Battlepanda: Becker: brilliant economist -- weird ideas


Always trying to figure things out with the minimum of bullshit and the maximum of belligerence.

Friday, October 14, 2005

Becker: brilliant economist -- weird ideas

Do Corporations Have a Social Responsibility Beyond Stockholder Value? Economist Gary Becker argued 'no' on his blog a while ago. At the time I read it I found his argument rather cold and unsatisfactory. The gist of it is: deviating from the most profitable mode of operation, no matter how socially negative, is only acceptable if the customer goodwill thus generated makes it the most profitable mode of operation. Thus, Becker approves of Ben and Jerry's charitable givings because it burnishes the company's crunchy granola image to profitable ends, but he would not approve the raising of wages for sweatshop laborers above the market wage if it does not provide value for the stockholders.

It is true that if you have a number otherwise identical companies in perfect competition, it is moot to exhort individual companies to raise their moral standards. The companies who behave in an altruistic manner would swiftly be driven out of business as long as there is even one unscrupulous company. This is exactly why as consumers, we should not stop at exhorting companies to be good but to reward or punish them appropriately by applying or withholding our purchasing power. Our approval or disapproval (or Becker's, for that matter) of a company's practices is nugatory without being backed by exercising either our purchasing power (or more indirectly, through the legislations we push through with our voting power). Becker ends by saying "I am bothered only when managers, founders, or others in control of corporations that behave in a "socially responsible" manner try to pass the cost of behaving in this way on to others rather than bearing the costs themselves." Let's see...environmental degradation and child labor did not bother him. But altruistic behavior that does not fatten the bottom line does. "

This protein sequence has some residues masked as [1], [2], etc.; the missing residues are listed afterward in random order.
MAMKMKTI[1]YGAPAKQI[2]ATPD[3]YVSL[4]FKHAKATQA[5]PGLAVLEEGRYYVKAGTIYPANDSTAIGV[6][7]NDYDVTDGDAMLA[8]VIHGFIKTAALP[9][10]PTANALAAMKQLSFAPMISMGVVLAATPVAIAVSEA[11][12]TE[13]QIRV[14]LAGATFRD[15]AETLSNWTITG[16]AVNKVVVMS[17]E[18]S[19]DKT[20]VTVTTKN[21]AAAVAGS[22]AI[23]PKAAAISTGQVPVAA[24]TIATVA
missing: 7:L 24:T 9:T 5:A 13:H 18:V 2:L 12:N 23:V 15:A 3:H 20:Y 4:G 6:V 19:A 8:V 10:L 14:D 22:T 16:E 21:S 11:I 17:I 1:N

Even stranger is Becker's views on crime, as quoted by John Kay's very absorbing "The truth about Markets". I would write more on the book itself, but I am afraid that this blog is fast becoming "Angelica's periodic book review depository". Anyhow here's Becker in his Nobel lecture, as quoted by Kay(186):
In the early stages of my work on crime, I was puzzled by why theft is socially
harmful, since it appears merely to redistribute resources, usually from richer
to poorer individuals. I resolved the puzzle by pointing out that criminals
spend on weapons and on the value of their time in planning and carrying out
their crimes and that such spending is socially unproductive.

Yes...that must be why theft is frown upon...because it wastes the thief's precious time and gun-money. Implausability is not the word.